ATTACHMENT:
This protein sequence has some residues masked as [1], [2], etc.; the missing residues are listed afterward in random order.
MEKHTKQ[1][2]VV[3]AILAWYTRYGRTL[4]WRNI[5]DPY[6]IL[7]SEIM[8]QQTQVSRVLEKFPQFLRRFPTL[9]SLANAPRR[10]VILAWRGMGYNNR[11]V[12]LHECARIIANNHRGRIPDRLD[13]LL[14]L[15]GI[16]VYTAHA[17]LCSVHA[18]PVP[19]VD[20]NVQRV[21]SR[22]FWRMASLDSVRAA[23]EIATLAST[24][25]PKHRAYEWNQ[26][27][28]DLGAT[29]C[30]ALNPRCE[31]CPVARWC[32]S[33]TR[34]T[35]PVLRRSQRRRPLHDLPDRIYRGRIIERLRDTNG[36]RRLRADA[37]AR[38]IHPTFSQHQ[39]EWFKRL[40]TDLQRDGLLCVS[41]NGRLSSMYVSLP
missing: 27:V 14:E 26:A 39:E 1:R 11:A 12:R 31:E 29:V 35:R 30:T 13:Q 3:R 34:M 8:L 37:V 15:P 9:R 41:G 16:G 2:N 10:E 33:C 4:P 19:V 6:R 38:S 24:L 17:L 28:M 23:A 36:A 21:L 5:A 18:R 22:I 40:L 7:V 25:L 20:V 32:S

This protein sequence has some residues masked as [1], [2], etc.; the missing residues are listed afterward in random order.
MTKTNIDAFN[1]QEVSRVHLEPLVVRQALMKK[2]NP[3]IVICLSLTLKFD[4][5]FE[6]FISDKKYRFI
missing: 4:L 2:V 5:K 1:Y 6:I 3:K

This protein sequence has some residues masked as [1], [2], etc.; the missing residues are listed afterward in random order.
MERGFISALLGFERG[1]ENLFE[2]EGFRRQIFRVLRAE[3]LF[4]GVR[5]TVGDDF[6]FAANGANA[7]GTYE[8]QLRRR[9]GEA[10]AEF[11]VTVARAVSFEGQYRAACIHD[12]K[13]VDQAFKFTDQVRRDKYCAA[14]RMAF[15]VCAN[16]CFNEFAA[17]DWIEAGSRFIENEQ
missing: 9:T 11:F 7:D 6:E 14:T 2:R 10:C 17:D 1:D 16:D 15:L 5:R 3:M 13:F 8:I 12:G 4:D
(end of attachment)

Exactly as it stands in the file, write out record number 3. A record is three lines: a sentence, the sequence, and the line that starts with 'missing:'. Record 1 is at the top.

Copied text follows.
This protein sequence has some residues masked as [1], [2], etc.; the missing residues are listed afterward in random order.
MERGFISALLGFERG[1]ENLFE[2]EGFRRQIFRVLRAE[3]LF[4]GVR[5]TVGDDF[6]FAANGANA[7]GTYE[8]QLRRR[9]GEA[10]AEF[11]VTVARAVSFEGQYRAACIHD[12]K[13]VDQAFKFTDQVRRDKYCAA[14]RMAF[15]VCAN[16]CFNEFAA[17]DWIEAGSRFIENEQ
missing: 9:T 11:F 7:D 6:E 14:T 2:R 10:C 17:D 1:D 16:D 15:L 5:R 3:M 13:F 8:I 12:G 4:D